Benedicta J. Foo
Benedicta J. Foo writes about lonely people and lonely places. Her work has been published in a number of literary journals and anthologies worldwide; it has also won at the National Poetry Competition and received honorable mentions at the Golden Point Award in Singapore. She was once mother to a senior dog, whom she still loves very much.
About the memoir
I spend much time thinking about how quaint homesickness is as a concept: how someone who’s never felt nor understood any traditional sense of home still has the capacity to long for one. Singapore moves too fast, too often, such that the places that have barely begun to take shape as shelter get uprooted as their inhabitants are. There is no room for belonging or time to belong. So my body adapts and learns to register the feeling of relief as home. It is the same kind of relief that washes over as I finish an essay at an all-nighter in a café; or when I am speaking to other wandering friends at 4AM; or when I’ve passed customs and my body suddenly occupies a liminal, stateless room between this country and an aircraft that takes me elsewhere.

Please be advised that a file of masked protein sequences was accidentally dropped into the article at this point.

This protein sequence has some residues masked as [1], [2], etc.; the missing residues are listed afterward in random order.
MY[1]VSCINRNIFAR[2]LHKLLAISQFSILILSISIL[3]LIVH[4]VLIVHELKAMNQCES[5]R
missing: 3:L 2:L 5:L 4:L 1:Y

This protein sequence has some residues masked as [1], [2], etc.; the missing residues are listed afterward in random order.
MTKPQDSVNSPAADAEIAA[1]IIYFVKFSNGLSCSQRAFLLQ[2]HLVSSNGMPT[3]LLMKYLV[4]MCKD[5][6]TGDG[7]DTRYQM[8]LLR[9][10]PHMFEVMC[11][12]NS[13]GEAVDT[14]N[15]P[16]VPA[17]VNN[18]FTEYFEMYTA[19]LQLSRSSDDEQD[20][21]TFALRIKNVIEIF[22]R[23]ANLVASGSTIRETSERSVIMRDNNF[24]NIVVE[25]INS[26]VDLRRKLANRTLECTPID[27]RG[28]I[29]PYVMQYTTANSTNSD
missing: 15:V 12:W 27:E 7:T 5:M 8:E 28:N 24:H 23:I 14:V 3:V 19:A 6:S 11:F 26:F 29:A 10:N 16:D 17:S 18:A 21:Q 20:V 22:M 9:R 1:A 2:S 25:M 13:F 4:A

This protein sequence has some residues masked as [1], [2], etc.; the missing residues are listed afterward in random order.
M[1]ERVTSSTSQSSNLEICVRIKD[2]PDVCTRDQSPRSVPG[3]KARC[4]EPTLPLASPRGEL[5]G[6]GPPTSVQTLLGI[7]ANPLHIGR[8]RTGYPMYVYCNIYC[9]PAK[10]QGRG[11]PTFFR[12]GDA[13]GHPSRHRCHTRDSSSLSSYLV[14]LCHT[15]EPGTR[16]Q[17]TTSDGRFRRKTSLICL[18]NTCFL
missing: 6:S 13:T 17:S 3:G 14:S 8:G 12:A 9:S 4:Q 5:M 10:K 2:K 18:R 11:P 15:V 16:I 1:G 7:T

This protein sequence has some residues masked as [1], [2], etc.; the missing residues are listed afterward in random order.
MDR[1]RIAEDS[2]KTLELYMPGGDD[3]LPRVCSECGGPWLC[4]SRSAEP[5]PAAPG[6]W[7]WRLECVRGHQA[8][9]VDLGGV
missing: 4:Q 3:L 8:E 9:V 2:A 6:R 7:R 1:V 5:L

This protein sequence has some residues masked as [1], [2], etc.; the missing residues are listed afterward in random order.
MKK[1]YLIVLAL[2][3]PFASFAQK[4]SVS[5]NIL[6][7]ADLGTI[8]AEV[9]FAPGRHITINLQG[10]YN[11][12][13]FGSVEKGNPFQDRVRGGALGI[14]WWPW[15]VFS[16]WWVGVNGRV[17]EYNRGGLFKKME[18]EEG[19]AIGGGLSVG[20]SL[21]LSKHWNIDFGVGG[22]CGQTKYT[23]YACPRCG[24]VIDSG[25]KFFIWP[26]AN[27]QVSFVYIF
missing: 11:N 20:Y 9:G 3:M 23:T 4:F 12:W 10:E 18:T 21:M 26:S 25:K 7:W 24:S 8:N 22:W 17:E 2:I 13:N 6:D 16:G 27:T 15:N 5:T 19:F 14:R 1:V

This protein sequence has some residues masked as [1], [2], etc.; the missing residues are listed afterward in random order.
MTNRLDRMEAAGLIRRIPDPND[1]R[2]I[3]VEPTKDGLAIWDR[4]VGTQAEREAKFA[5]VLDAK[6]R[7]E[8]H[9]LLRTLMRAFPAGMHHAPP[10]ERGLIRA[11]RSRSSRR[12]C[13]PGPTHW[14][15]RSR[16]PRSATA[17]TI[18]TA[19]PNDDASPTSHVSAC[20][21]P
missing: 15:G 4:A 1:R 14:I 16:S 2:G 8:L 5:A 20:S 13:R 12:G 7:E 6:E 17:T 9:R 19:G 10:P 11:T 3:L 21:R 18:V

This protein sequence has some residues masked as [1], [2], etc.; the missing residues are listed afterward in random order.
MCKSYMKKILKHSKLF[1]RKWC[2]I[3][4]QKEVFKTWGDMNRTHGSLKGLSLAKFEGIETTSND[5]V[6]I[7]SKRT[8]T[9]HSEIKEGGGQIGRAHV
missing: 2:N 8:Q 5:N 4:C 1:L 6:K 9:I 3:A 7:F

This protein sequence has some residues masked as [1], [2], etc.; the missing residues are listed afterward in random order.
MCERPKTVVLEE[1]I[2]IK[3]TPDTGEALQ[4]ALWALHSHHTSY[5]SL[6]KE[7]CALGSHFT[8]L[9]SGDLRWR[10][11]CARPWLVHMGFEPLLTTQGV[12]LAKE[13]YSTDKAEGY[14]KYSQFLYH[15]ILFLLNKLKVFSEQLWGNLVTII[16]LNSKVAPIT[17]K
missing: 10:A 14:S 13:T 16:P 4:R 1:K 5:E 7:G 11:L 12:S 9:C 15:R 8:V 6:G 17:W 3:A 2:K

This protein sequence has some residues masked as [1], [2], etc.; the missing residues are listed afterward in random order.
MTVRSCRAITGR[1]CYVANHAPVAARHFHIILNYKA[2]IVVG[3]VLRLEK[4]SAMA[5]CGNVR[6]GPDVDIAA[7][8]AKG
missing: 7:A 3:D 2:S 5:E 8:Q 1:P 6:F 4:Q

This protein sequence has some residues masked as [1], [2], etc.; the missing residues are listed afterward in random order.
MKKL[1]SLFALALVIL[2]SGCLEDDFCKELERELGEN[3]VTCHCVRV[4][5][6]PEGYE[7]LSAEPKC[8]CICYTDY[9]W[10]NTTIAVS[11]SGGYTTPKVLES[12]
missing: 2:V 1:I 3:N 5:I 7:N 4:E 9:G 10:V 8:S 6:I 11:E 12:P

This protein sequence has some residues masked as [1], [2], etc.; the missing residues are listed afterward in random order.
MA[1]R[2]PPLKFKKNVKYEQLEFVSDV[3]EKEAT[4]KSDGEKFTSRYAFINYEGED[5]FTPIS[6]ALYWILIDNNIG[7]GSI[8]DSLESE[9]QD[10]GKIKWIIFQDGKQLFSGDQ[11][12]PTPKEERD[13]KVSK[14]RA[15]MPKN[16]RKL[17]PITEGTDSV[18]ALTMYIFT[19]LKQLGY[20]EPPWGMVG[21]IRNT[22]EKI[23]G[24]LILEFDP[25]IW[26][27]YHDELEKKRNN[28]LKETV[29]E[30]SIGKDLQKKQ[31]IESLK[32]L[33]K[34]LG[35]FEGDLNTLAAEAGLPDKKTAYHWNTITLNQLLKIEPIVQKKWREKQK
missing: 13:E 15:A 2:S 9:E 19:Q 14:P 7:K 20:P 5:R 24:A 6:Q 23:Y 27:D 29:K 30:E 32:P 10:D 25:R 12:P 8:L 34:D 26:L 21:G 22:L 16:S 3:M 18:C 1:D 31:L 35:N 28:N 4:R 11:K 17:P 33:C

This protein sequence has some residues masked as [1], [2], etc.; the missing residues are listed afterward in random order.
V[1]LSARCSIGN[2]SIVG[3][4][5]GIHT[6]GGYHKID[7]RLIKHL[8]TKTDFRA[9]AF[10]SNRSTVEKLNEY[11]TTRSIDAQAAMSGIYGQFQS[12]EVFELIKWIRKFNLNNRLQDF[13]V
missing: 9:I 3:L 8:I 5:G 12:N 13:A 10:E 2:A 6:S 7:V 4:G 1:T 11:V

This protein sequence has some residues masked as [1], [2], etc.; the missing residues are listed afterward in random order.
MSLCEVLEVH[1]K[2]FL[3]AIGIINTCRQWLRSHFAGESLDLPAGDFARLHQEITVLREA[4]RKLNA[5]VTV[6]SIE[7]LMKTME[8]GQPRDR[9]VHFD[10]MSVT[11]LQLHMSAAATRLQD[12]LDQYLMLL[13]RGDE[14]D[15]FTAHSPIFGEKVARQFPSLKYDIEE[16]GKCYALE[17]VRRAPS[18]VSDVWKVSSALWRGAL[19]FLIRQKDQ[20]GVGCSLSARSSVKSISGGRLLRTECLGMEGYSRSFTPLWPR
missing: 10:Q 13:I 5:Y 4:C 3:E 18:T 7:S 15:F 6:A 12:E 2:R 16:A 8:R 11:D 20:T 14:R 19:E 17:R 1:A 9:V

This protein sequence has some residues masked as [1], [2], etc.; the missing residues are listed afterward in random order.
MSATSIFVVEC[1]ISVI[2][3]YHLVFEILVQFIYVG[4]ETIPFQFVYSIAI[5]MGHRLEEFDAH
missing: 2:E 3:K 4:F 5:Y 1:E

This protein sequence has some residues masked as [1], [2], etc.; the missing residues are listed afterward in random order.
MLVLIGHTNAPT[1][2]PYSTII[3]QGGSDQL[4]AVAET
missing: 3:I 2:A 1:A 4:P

In looking for a local place to write about for this workshop, I soon realized that my places of relief are often nondescript: anti-landmarks that remain unattached to any prescribed identity or meaning. They matter to me only because I have once occupied them and they endure today only for specific, practical functions. Still Reeling is an exploration of my nondescript place: an anonymous theatre in a school, existent only to its students. Its black walls and orange chairs, devoid of character, will never betray the organisation it belongs to; its plain screen serves as a limitless canvas for the many stories it continues to share; and for a singular space and time, it once was my place of being.
Chan Yi Qian and Rachel Lee
Artwork: Refracted Memories